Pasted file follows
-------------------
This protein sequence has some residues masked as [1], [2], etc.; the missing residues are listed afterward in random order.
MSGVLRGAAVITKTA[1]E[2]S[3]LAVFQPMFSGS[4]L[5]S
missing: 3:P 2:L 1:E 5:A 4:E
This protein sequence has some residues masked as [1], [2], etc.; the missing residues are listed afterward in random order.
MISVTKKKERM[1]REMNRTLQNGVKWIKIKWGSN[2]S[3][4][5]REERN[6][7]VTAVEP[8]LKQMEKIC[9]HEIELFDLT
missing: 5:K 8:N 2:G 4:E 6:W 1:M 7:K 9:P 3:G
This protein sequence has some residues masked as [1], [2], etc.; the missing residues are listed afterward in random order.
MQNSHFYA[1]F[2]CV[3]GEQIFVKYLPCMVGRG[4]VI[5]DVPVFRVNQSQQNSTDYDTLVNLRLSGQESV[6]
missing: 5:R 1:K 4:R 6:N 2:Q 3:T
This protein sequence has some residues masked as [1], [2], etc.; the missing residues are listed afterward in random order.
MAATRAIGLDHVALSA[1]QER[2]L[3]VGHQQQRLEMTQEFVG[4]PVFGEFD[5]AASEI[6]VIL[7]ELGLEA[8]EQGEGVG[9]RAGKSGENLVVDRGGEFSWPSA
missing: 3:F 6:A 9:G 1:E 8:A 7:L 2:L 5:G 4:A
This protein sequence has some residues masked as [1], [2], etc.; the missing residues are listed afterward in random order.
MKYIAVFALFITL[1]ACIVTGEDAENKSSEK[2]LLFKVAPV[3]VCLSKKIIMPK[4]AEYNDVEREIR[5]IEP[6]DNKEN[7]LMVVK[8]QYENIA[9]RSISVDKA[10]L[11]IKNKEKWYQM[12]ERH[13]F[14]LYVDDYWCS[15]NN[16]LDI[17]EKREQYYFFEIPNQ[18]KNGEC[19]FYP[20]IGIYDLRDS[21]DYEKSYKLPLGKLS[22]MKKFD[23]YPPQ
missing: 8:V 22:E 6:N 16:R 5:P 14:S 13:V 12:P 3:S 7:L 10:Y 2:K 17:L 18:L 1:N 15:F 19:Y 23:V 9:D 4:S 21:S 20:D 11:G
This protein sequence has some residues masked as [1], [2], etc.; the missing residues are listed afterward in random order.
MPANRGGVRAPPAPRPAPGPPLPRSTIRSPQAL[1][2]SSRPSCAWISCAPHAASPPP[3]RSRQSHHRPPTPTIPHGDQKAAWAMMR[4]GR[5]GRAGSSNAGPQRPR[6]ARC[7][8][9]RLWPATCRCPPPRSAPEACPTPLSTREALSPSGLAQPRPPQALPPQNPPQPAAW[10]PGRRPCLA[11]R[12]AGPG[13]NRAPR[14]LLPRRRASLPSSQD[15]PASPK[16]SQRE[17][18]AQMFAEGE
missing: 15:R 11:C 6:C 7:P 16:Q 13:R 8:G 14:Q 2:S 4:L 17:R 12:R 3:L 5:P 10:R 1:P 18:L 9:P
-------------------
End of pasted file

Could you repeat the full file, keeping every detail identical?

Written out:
This protein sequence has some residues masked as [1], [2], etc.; the missing residues are listed afterward in random order.
MSGVLRGAAVITKTA[1]E[2]S[3]LAVFQPMFSGS[4]L[5]S
missing: 3:P 2:L 1:E 5:A 4:E
This protein sequence has some residues masked as [1], [2], etc.; the missing residues are listed afterward in random order.
MISVTKKKERM[1]REMNRTLQNGVKWIKIKWGSN[2]S[3][4][5]REERN[6][7]VTAVEP[8]LKQMEKIC[9]HEIELFDLT
missing: 5:K 8:N 2:G 4:E 6:W 1:M 7:K 9:P 3:G
This protein sequence has some residues masked as [1], [2], etc.; the missing residues are listed afterward in random order.
MQNSHFYA[1]F[2]CV[3]GEQIFVKYLPCMVGRG[4]VI[5]DVPVFRVNQSQQNSTDYDTLVNLRLSGQESV[6]
missing: 5:R 1:K 4:R 6:N 2:Q 3:T
This protein sequence has some residues masked as [1], [2], etc.; the missing residues are listed afterward in random order.
MAATRAIGLDHVALSA[1]QER[2]L[3]VGHQQQRLEMTQEFVG[4]PVFGEFD[5]AASEI[6]VIL[7]ELGLEA[8]EQGEGVG[9]RAGKSGENLVVDRGGEFSWPSA
missing: 3:F 6:A 9:G 1:E 8:A 7:L 2:L 5:G 4:A
This protein sequence has some residues masked as [1], [2], etc.; the missing residues are listed afterward in random order.
MKYIAVFALFITL[1]ACIVTGEDAENKSSEK[2]LLFKVAPV[3]VCLSKKIIMPK[4]AEYNDVEREIR[5]IEP[6]DNKEN[7]LMVVK[8]QYENIA[9]RSISVDKA[10]L[11]IKNKEKWYQM[12]ERH[13]F[14]LYVDDYWCS[15]NN[16]LDI[17]EKREQYYFFEIPNQ[18]KNGEC[19]FYP[20]IGIYDLRDS[21]DYEKSYKLPLGKLS[22]MKKFD[23]YPPQ
missing: 8:V 22:E 6:N 16:R 5:P 14:S 13:V 12:P 3:S 7:L 10:Y 2:K 17:L 18:L 1:N 15:F 19:Y 23:V 9:D 4:S 21:S 20:D 11:G
This protein sequence has some residues masked as [1], [2], etc.; the missing residues are listed afterward in random order.
MPANRGGVRAPPAPRPAPGPPLPRSTIRSPQAL[1][2]SSRPSCAWISCAPHAASPPP[3]RSRQSHHRPPTPTIPHGDQKAAWAMMR[4]GR[5]GRAGSSNAGPQRPR[6]ARC[7][8][9]RLWPATCRCPPPRSAPEACPTPLSTREALSPSGLAQPRPPQALPPQNPPQPAAW[10]PGRRPCLA[11]R[12]AGPG[13]NRAPR[14]LLPRRRASLPSSQD[15]PASPK[16]SQRE[17][18]AQMFAEGE
missing: 15:R 11:C 6:C 7:P 16:Q 13:R 8:G 14:Q 2:S 4:L 17:R 12:R 3:L 5:P 10:R 1:P 18:L 9:P